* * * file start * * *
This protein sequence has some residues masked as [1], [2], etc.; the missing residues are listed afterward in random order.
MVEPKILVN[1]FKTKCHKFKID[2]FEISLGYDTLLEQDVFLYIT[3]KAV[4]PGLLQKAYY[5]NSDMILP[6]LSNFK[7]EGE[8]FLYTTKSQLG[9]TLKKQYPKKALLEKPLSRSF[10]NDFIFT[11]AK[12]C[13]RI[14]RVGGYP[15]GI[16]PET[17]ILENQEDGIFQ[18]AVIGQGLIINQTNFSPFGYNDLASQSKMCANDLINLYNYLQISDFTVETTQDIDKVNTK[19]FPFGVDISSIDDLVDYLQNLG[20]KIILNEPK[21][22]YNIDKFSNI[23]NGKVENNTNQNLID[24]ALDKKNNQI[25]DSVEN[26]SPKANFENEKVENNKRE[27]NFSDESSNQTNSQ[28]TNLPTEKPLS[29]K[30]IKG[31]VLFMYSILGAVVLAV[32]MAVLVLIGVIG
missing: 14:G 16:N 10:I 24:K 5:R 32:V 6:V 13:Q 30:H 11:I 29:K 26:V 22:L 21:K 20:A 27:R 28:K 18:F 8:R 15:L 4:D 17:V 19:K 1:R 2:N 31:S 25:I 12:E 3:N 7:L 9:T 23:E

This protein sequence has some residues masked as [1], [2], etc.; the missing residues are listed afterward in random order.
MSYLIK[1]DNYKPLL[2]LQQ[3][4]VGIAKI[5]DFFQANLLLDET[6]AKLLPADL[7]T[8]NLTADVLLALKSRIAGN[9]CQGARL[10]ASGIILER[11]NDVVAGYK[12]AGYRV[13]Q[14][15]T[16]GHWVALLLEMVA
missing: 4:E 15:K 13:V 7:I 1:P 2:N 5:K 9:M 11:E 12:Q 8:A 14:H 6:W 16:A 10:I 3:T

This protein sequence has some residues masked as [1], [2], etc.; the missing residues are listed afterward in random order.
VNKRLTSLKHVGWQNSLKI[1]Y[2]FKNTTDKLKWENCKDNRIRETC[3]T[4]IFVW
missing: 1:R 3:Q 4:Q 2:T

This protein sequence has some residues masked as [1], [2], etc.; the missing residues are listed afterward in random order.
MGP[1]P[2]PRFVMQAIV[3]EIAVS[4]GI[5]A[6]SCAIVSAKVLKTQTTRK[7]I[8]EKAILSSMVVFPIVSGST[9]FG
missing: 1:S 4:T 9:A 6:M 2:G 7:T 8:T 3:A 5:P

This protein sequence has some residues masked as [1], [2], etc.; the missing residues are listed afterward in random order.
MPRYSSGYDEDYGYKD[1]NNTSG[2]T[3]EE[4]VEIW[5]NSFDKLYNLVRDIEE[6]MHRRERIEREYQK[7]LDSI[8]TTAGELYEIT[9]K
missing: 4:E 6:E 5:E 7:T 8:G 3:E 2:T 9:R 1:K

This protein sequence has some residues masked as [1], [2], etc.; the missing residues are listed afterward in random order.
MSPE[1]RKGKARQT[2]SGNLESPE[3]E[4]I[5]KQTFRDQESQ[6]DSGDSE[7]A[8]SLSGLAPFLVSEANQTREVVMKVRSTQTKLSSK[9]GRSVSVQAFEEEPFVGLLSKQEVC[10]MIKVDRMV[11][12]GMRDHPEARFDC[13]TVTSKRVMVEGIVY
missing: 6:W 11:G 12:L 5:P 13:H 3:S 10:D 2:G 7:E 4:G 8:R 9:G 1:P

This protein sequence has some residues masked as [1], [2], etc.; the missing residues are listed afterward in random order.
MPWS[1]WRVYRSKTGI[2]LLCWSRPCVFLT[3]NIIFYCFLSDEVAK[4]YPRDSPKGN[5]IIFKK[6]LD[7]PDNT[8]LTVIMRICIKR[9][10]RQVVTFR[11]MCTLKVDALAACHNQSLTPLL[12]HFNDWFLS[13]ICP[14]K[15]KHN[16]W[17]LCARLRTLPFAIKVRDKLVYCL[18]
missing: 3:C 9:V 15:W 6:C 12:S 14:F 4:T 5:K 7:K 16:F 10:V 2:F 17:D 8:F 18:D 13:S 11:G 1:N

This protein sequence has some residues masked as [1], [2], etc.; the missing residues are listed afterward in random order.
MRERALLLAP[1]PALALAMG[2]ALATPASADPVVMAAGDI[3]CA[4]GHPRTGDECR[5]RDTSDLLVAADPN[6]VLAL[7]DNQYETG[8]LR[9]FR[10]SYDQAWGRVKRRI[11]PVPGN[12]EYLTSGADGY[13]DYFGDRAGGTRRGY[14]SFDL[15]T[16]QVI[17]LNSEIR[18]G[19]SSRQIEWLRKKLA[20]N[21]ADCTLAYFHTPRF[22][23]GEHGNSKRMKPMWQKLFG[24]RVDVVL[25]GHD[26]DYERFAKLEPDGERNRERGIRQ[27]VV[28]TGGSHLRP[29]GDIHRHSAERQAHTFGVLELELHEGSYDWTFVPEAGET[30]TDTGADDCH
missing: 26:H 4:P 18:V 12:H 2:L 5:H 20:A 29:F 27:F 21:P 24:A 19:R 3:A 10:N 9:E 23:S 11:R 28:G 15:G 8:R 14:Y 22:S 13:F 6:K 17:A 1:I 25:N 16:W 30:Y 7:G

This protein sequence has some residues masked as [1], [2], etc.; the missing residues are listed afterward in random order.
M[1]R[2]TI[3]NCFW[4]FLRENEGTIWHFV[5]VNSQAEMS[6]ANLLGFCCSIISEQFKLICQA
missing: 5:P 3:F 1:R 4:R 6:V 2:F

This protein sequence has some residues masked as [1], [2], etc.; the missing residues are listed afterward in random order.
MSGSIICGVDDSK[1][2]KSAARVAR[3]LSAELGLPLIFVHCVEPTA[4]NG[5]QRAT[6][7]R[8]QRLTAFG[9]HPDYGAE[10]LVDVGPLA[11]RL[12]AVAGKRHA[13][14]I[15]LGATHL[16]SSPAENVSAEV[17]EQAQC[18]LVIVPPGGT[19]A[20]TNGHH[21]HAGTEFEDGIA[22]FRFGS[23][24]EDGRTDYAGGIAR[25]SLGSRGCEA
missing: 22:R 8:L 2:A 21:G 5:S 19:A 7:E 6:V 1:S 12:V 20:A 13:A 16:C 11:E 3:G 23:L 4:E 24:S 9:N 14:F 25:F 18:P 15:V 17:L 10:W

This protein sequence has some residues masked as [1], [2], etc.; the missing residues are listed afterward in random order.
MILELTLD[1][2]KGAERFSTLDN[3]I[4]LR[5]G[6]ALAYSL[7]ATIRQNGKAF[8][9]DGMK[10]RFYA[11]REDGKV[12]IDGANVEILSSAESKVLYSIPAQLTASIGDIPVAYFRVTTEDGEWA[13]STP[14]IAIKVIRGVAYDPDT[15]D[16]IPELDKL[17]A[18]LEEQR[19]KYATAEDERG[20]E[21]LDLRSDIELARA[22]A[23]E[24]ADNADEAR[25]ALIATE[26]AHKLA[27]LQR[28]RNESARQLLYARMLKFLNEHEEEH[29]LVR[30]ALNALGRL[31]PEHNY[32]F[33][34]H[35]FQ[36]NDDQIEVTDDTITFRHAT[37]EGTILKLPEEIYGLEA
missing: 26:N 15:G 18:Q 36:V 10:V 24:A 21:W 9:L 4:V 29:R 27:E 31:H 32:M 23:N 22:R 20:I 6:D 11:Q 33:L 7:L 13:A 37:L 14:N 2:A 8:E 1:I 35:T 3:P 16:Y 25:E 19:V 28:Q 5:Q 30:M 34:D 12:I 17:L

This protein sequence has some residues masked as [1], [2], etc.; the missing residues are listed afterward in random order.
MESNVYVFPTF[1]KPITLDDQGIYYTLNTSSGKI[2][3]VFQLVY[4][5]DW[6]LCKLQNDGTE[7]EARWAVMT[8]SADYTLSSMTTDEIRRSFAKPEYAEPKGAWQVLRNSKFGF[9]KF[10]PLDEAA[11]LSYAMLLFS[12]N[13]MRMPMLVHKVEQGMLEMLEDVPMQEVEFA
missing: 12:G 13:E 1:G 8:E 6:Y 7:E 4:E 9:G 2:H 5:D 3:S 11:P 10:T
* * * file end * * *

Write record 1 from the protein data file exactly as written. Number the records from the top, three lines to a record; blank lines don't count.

This protein sequence has some residues masked as [1], [2], etc.; the missing residues are listed afterward in random order.
MVEPKILVN[1]FKTKCHKFKID[2]FEISLGYDTLLEQDVFLYIT[3]KAV[4]PGLLQKAYY[5]NSDMILP[6]LSNFK[7]EGE[8]FLYTTKSQLG[9]TLKKQYPKKALLEKPLSRSF[10]NDFIFT[11]AK[12]C[13]RI[14]RVGGYP[15]GI[16]PET[17]ILENQEDGIFQ[18]AVIGQGLIINQTNFSPFGYNDLASQSKMCANDLINLYNYLQISDFTVETTQDIDKVNTK[19]FPFGVDISSIDDLVDYLQNLG[20]KIILNEPK[21][22]YNIDKFSNI[23]NGKVENNTNQNLID[24]ALDKKNNQI[25]DSVEN[26]SPKANFENEKVENNKRE[27]NFSDESSNQTNSQ[28]TNLPTEKPLS[29]K[30]IKG[31]VLFMYSILGAVVLAV[32]MAVLVLIGVIG
missing: 14:G 16:N 10:I 24:K 5:R 32:V 6:V 13:Q 30:H 11:I 29:K 26:V 22:L 21:K 20:A 27:R 28:K 18:F 8:R 15:L 4:D 17:V 19:K 1:R 2:N 31:S 25:I 12:E 3:N 7:L 9:T 23:E